Demokratia, meaning in short, “ruling power to the people”, is a term invented by the Greek ancient lawgiver Cleisthenes.
The ruler of the city-state of Athens, Cleisthenes, is credited for reforming the constitution of Athens and setting it on a democratic stage in 508 BC. Thus, equal power or rather saying to the people for every government act.
The Olympic Games which are easily one of the greatest sports spectacles in modern days have their roots back to over 2,700 years ago. The first Ancient Olympic Games dated in 776 BC. It was a festival to which was celebrated, organized and attributed only to Zeus.
Introducing many later physical activities such as javelin throw, wrestling, boxing, marathon, disc throw, etc, shaped what the Olympic Games mean even today. What was a celebration and offering to the gods, gave birth to a staple to which every soul commits to these days.
Roman concrete or opus caementicium in Latin was the very first concrete material used to build various infrastructures such as roads and bridges, then, large buildings and whatever they could fit their genius into, dating in the late 300 BC.
Opus caementicium had a very particular formula consisting of volcanic dust called pozzolana to a mortar, made of a mixture of lime or gypsum, brick or rock pieces and to finish water. The Romans mastered the “art” of concrete and structured firmly the way for the modern-day concrete to enter and be present in our lives on a daily build-basis if you will.
Mesopotamia is considered as “the cradle of all civilizations” by many claims and historians. Located in modern-day Iraq, Mesopotamians were great inventors as well. While fishing was present since the dawn of day, not many civilizations dared to invent a tool of such easiness that would let them not only to fish but explore the vast waters of earth or just root the fundamental of exploring for other civilizations. Not until the Mesopotamians invented the sailboat in around 1300 BC to facilitate fishing from lakes and rivers to boost their overall income throughout their territory.
The Mesopotamian sailboat was a huge turn-around in human history but it did not get very far as for the material it was build in, so, it was not directed for high and strong winds or rough waters. Egyptians adopted the idea and further expanded the technology and physics behind it and here we are today on a human-water connection due to these geniuses of past eras.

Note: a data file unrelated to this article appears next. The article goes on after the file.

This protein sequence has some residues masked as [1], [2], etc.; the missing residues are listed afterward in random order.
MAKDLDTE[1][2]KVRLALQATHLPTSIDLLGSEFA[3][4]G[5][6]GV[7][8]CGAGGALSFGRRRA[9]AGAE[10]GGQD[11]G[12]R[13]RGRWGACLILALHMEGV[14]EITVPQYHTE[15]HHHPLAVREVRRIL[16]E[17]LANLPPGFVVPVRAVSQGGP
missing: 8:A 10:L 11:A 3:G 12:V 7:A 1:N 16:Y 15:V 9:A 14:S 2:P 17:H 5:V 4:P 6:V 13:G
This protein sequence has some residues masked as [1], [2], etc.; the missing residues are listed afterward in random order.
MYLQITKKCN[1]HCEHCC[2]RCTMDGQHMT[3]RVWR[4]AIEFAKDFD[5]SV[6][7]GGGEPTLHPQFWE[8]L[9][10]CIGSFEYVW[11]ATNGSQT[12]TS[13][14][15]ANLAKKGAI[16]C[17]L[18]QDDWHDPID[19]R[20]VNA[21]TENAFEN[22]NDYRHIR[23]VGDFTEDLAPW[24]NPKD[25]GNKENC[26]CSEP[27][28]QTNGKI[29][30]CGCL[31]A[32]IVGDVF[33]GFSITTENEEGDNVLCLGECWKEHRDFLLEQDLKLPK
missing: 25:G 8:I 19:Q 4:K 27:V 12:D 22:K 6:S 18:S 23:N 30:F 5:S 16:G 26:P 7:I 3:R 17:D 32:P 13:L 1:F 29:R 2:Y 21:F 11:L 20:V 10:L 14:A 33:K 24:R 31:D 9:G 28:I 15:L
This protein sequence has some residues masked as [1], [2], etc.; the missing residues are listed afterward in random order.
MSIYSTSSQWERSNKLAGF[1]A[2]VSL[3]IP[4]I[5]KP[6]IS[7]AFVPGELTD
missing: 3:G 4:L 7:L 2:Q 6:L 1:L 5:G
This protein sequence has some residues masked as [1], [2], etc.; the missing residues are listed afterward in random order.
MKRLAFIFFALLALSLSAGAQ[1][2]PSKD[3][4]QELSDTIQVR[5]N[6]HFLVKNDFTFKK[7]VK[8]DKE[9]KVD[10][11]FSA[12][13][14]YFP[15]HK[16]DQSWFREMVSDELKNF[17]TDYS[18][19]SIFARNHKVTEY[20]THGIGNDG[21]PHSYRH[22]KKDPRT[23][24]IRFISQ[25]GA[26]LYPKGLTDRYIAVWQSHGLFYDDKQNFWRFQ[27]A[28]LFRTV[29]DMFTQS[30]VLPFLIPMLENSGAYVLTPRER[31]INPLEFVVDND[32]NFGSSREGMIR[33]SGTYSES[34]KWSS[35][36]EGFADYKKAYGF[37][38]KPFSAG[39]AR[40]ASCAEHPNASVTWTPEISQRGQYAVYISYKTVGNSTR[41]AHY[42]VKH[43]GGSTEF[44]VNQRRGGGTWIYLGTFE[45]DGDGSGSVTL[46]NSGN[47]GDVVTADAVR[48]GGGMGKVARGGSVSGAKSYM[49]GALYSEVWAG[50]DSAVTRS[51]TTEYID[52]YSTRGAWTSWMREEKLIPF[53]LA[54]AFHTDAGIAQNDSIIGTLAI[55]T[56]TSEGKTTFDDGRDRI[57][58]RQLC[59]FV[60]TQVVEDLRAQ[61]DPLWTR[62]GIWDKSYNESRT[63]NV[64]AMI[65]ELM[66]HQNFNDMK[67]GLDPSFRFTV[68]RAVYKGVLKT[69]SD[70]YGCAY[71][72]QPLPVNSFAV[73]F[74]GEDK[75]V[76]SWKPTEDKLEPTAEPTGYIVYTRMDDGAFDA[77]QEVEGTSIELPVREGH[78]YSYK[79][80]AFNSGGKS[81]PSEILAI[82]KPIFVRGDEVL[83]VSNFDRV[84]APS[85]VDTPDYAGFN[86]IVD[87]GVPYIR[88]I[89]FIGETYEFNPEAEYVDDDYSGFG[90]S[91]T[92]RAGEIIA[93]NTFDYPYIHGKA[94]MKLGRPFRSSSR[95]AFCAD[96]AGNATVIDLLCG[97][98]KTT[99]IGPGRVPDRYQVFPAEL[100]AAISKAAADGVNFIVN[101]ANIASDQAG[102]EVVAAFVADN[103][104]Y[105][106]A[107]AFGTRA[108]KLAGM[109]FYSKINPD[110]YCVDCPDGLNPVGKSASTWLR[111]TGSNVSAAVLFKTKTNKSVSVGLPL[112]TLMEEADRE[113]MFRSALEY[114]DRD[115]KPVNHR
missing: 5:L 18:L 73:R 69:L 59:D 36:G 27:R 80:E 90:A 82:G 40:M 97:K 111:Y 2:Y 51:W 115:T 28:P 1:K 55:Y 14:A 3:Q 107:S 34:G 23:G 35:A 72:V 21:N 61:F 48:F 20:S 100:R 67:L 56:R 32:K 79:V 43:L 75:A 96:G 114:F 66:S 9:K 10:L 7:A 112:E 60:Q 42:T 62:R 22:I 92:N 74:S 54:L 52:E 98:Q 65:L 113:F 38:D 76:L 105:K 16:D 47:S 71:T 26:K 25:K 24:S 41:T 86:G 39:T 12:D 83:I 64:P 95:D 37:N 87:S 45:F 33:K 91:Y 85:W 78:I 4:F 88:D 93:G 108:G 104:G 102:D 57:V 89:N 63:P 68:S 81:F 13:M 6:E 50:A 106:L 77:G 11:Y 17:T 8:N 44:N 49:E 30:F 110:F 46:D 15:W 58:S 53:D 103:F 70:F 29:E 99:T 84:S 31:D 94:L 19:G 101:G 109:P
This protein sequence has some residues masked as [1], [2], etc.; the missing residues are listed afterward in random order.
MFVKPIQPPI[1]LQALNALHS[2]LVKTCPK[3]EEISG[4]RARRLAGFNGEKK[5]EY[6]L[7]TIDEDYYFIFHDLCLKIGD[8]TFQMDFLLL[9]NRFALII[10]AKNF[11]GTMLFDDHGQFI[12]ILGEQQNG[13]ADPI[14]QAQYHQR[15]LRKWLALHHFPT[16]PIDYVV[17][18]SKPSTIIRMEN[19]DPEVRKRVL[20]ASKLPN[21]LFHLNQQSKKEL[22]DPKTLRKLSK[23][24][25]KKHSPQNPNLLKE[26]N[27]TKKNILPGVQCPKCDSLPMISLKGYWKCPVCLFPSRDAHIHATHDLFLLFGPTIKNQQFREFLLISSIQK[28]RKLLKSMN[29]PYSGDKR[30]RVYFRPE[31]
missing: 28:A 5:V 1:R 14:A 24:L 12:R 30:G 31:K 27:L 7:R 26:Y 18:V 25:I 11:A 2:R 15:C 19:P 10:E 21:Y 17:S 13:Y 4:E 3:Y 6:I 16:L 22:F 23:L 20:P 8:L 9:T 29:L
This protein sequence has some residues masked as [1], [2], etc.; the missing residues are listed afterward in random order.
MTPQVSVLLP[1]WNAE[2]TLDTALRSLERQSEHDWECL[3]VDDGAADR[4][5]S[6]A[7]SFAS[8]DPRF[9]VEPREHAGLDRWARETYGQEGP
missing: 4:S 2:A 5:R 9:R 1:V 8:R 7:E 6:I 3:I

The ancient civilizations of the Maya’s, aside from many astronomic, artistic, scientific and many more innovations to the world, have had a spice of mysticism.
Some of their religious traditions took part through some integral hallucinogenic substances: cactus, plants, and mushrooms were the main source of their natural psychoactive elements. The Mayan shamans took these substances to access some trance-like states of mind to communicate with other dimensions or other worlds so that they could give proper counseling to their rulers.
What comes first to your mind from December 21, 2012? Hm? ...Nothing? Maybe some of you would recall that date as the world went on a full hysterical state for the end of it. Some drew great artistic influence through it. Some simply abandoned everything and started rites about simply waiting for the end of the world. Well, we have to thank the Mayan for that.
Circa 3114 BC, The Mayan calendar was developed and remained the main source of counting the days for those civilizations and people on par with their knowledge. The Mayan calendar had several cycles which or spaces to which they each served as a counting index.
Unfortunately, for the modern-day era, the calendar stopped at exactly the 21st of December, 2012.
The date led many experts to believe that the Mayan knew something we didn’t... The news spread worldwide only to an epidemical gigantic syndrome for the people who believed that the world would come to an end.
But little we knew later on that not only the world would continue to live on and in its cycle, but maybe, just maybe, the Mayan saw as far as that date and that’s it.